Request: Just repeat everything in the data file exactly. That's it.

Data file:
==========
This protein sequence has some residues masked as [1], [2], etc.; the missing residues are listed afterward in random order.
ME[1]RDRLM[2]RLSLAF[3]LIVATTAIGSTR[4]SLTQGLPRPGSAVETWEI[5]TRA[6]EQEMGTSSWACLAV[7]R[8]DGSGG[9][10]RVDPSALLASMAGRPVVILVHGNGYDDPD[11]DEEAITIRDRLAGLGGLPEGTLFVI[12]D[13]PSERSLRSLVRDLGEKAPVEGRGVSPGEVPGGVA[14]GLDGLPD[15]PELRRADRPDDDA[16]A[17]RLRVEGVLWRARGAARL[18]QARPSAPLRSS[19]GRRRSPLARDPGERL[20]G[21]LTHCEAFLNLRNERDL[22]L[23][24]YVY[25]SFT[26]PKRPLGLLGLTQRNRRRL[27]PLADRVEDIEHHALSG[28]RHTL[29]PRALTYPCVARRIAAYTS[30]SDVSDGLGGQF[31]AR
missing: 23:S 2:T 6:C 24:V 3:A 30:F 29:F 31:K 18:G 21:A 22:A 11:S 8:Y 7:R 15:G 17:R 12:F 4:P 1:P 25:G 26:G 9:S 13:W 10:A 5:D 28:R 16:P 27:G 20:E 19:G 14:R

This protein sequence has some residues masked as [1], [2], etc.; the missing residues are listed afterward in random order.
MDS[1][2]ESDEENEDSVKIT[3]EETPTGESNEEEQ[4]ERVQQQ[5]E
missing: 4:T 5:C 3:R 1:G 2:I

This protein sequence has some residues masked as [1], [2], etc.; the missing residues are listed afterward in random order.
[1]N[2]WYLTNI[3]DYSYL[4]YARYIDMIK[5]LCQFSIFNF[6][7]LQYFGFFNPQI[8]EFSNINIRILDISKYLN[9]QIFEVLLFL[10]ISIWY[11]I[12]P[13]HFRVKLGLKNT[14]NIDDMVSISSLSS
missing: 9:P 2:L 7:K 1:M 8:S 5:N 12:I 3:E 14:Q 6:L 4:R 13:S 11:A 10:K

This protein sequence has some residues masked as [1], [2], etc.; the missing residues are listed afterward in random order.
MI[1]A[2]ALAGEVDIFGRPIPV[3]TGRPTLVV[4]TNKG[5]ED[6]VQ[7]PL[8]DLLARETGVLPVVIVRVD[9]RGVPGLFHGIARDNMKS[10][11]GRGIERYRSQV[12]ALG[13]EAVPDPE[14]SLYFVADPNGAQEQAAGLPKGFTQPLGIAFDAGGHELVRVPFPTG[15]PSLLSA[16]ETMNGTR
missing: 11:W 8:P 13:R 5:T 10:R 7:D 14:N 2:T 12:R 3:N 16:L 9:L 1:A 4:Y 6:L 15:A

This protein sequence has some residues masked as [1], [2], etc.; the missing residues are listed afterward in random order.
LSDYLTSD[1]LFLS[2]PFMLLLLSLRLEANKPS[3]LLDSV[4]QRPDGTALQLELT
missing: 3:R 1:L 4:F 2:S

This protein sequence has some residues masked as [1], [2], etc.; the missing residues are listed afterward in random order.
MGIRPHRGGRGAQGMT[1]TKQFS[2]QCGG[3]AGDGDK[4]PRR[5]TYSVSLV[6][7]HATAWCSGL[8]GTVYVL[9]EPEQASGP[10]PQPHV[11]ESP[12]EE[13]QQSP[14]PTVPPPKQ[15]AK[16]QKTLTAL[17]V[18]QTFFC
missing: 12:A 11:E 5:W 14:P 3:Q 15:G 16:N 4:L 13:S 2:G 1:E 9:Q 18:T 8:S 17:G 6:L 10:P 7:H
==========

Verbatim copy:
This protein sequence has some residues masked as [1], [2], etc.; the missing residues are listed afterward in random order.
ME[1]RDRLM[2]RLSLAF[3]LIVATTAIGSTR[4]SLTQGLPRPGSAVETWEI[5]TRA[6]EQEMGTSSWACLAV[7]R[8]DGSGG[9][10]RVDPSALLASMAGRPVVILVHGNGYDDPD[11]DEEAITIRDRLAGLGGLPEGTLFVI[12]D[13]PSERSLRSLVRDLGEKAPVEGRGVSPGEVPGGVA[14]GLDGLPD[15]PELRRADRPDDDA[16]A[17]RLRVEGVLWRARGAARL[18]QARPSAPLRSS[19]GRRRSPLARDPGERL[20]G[21]LTHCEAFLNLRNERDL[22]L[23][24]YVY[25]SFT[26]PKRPLGLLGLTQRNRRRL[27]PLADRVEDIEHHALSG[28]RHTL[29]PRALTYPCVARRIAAYTS[30]SDVSDGLGGQF[31]AR
missing: 23:S 2:T 6:C 24:V 3:A 30:F 29:F 31:K 18:G 21:A 22:A 11:S 8:Y 7:R 15:G 17:R 12:F 4:P 1:P 25:G 26:G 9:S 13:W 10:A 5:D 28:R 16:P 27:G 20:E 19:G 14:R

This protein sequence has some residues masked as [1], [2], etc.; the missing residues are listed afterward in random order.
MDS[1][2]ESDEENEDSVKIT[3]EETPTGESNEEEQ[4]ERVQQQ[5]E
missing: 4:T 5:C 3:R 1:G 2:I

This protein sequence has some residues masked as [1], [2], etc.; the missing residues are listed afterward in random order.
[1]N[2]WYLTNI[3]DYSYL[4]YARYIDMIK[5]LCQFSIFNF[6][7]LQYFGFFNPQI[8]EFSNINIRILDISKYLN[9]QIFEVLLFL[10]ISIWY[11]I[12]P[13]HFRVKLGLKNT[14]NIDDMVSISSLSS
missing: 9:P 2:L 7:K 1:M 8:S 5:N 12:I 3:E 14:Q 6:L 4:R 13:S 11:A 10:K

This protein sequence has some residues masked as [1], [2], etc.; the missing residues are listed afterward in random order.
MI[1]A[2]ALAGEVDIFGRPIPV[3]TGRPTLVV[4]TNKG[5]ED[6]VQ[7]PL[8]DLLARETGVLPVVIVRVD[9]RGVPGLFHGIARDNMKS[10][11]GRGIERYRSQV[12]ALG[13]EAVPDPE[14]SLYFVADPNGAQEQAAGLPKGFTQPLGIAFDAGGHELVRVPFPTG[15]PSLLSA[16]ETMNGTR
missing: 11:W 8:P 13:R 5:T 10:R 7:D 14:N 2:T 12:R 3:N 16:L 9:L 1:A 4:Y 6:L 15:A

This protein sequence has some residues masked as [1], [2], etc.; the missing residues are listed afterward in random order.
LSDYLTSD[1]LFLS[2]PFMLLLLSLRLEANKPS[3]LLDSV[4]QRPDGTALQLELT
missing: 3:R 1:L 4:F 2:S

This protein sequence has some residues masked as [1], [2], etc.; the missing residues are listed afterward in random order.
MGIRPHRGGRGAQGMT[1]TKQFS[2]QCGG[3]AGDGDK[4]PRR[5]TYSVSLV[6][7]HATAWCSGL[8]GTVYVL[9]EPEQASGP[10]PQPHV[11]ESP[12]EE[13]QQSP[14]PTVPPPKQ[15]AK[16]QKTLTAL[17]V[18]QTFFC
missing: 12:A 11:E 5:W 14:P 3:Q 15:G 16:N 4:L 13:S 2:G 1:E 9:Q 18:T 8:S 17:G 6:L 10:P 7:H